Around 60 teachers and principals gathered at Tawhero School on Sunday, beginning a 12-week course designed to immerse them in te reo Māori.
The programme, dubbed Te Ahu o te Reo Māori, is designed to give teachers a greater understanding of the reo (language) to return to their classrooms immersing students in the knowledge they've developed.
The programme, which translates to "the future pathway of te reo Māori' is a government initiative - the result of He Puna Whakaaro, a working group report commissioned to paint a clearer picture of Māori success in mainstream education.
Sunday's session was the first in the region. Teachers and principals travel from as far as three hours away, for a pōwhiri and an introductory session - a significant amount fully in te reo.
Deleraine Puhara, Pou Tataki at Te Ataarangi ki te Kāhui Maunga - a community organisation teaching te reo Māori - said that the ropū (group) has received a three-year contract to run the programme in the region, offering two programmes a year.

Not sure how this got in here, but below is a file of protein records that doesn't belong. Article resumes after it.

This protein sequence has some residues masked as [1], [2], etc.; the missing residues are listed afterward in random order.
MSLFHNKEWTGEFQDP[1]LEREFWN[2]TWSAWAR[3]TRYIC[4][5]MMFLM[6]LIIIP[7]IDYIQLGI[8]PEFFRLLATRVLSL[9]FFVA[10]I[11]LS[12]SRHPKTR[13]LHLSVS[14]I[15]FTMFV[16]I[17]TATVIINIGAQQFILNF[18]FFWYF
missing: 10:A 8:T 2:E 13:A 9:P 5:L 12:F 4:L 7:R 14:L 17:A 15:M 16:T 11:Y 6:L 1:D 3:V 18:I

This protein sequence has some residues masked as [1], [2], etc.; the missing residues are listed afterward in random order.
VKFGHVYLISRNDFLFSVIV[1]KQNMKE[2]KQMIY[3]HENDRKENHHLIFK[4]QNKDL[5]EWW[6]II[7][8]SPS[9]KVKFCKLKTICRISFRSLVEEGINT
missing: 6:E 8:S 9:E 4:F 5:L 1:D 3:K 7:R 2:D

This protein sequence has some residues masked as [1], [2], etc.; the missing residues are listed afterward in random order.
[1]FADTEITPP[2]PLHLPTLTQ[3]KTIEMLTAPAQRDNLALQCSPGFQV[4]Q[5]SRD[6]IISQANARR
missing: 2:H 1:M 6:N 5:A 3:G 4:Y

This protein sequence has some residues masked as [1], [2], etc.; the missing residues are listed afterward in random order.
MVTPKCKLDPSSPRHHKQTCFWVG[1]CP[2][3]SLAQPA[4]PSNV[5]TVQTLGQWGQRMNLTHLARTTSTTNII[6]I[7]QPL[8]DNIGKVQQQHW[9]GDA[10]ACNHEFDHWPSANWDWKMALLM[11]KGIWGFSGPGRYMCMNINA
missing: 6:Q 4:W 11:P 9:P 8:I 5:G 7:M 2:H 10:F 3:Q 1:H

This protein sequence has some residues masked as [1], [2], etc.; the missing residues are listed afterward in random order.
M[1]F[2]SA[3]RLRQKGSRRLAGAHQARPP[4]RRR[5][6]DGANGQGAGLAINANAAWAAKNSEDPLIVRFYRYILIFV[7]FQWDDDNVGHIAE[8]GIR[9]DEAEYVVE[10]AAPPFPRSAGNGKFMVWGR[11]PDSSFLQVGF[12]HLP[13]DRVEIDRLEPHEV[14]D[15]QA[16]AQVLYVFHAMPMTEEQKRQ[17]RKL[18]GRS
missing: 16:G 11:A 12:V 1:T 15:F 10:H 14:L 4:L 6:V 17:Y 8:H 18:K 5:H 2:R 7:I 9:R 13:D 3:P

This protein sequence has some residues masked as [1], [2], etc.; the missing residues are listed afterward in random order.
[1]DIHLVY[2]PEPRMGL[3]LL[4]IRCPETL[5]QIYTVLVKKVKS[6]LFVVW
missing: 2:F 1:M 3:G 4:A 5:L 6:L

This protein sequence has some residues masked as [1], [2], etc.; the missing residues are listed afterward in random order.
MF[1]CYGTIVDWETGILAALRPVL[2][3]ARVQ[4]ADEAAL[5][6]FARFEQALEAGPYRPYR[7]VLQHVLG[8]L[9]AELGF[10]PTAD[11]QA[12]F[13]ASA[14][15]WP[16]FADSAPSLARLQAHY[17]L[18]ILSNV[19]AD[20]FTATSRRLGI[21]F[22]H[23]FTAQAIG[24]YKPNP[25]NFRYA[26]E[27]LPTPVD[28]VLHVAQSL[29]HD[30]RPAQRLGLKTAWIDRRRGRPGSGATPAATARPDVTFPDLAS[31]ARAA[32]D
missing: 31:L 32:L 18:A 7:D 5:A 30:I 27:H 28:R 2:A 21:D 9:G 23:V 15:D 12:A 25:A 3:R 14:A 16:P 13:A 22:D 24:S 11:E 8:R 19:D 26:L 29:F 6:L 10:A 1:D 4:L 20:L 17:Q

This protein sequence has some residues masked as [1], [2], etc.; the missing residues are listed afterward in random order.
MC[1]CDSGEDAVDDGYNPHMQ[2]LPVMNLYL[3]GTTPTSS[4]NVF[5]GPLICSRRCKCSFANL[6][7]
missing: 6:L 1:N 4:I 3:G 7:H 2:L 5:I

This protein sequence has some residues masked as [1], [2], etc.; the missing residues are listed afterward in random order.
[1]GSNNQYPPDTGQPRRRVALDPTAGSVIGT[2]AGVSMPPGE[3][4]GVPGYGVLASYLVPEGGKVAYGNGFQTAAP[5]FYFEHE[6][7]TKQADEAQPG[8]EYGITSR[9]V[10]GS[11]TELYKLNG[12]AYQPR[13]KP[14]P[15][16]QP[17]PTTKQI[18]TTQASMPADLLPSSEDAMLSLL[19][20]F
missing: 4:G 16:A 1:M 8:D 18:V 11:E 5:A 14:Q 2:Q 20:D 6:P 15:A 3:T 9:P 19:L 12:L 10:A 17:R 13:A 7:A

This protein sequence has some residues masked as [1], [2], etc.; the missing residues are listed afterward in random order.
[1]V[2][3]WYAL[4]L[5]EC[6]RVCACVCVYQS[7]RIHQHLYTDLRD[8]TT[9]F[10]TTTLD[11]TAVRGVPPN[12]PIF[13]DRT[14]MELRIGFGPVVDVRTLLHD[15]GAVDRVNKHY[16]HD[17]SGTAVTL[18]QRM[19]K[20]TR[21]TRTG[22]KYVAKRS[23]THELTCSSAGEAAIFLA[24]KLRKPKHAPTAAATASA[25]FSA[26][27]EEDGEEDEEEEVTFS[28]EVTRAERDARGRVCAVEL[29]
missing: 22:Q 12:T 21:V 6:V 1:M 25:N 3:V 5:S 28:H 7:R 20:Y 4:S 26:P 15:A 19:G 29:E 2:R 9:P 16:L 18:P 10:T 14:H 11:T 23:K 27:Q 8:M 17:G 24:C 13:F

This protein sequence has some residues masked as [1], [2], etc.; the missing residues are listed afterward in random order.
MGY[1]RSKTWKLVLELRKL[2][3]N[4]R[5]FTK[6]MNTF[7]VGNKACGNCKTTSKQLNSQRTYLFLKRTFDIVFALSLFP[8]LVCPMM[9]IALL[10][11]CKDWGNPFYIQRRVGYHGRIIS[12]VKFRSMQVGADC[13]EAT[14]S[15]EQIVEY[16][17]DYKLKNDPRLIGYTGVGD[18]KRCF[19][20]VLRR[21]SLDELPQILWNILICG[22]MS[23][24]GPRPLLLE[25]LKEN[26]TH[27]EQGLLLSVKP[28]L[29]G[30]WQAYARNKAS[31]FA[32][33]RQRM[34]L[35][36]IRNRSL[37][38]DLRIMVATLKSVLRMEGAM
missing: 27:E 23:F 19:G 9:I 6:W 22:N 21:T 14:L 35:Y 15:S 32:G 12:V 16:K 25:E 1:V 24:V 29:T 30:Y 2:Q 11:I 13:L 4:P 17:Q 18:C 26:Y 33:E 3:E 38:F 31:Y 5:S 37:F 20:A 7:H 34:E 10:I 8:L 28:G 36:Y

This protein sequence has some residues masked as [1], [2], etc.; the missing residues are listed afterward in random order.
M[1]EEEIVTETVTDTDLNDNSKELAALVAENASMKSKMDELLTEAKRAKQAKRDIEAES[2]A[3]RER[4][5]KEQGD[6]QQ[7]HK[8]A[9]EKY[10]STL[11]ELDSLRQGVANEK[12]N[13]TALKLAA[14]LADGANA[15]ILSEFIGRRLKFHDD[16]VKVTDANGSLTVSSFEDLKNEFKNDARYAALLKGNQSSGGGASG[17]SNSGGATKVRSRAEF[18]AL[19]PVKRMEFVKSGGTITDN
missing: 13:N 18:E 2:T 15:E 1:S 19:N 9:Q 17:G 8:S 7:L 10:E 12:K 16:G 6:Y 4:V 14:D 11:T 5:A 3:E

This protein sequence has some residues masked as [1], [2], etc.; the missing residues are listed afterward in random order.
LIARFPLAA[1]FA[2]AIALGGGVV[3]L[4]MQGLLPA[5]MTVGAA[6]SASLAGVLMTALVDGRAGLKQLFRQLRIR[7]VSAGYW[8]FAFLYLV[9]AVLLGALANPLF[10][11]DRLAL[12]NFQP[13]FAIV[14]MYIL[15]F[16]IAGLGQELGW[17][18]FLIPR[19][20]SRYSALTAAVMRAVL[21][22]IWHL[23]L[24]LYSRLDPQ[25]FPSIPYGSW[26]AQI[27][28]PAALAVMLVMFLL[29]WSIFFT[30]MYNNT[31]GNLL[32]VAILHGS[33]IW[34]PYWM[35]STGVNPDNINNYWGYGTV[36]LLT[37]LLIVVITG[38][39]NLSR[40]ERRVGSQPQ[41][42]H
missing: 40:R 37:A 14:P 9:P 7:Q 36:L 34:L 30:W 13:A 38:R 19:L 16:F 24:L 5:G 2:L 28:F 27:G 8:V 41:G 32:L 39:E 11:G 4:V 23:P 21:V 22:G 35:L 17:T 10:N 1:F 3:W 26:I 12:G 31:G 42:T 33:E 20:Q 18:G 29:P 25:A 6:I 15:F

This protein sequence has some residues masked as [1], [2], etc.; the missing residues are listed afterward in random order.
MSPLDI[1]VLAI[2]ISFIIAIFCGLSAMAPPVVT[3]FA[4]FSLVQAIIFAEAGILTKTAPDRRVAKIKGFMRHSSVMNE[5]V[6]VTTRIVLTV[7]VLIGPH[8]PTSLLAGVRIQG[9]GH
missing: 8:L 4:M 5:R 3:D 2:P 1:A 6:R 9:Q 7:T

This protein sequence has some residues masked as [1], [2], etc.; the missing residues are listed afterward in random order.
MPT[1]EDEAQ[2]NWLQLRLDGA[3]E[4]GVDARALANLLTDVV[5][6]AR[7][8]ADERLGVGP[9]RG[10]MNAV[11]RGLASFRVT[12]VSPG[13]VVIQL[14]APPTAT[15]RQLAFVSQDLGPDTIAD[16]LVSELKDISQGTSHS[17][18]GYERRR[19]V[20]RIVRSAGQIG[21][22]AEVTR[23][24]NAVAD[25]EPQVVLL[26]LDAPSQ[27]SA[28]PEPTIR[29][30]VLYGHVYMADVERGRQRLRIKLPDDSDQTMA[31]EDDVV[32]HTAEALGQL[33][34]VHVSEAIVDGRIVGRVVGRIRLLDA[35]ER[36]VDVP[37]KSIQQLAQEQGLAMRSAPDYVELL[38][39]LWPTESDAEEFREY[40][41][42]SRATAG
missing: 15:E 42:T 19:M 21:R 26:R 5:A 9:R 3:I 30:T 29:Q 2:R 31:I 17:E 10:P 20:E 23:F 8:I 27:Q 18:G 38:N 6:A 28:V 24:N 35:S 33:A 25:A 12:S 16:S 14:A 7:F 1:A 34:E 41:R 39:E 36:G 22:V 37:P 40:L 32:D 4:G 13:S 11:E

"We're very keen to get alongside teachers, that are working in mainstream kura (school) who have had very little exposure to the language. That's primarily the teachers who are here today," Puhara said.
"These teachers are not only here on a Sunday, they've made a commitment to make a change in their classroom and school environment. If they're using it and speaking it, others are going to do similar."
Karleen Marshall, principal at Tawhero School, says that being part of the programme
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"I just think it's revolutionary. There are more tamariki Māori (Māori children) in mainstream than there are in kura kaupapa Māori, and we need to start to address some of these issues," Marshall said.
"Giving tamariki Māori and all kids access to the first language of New Zealand is incredibly valuable. This is a pathway, and this is the grassroots."
The course moves to a marae near Marton on Monday, before shifting to Taranaki later in the week.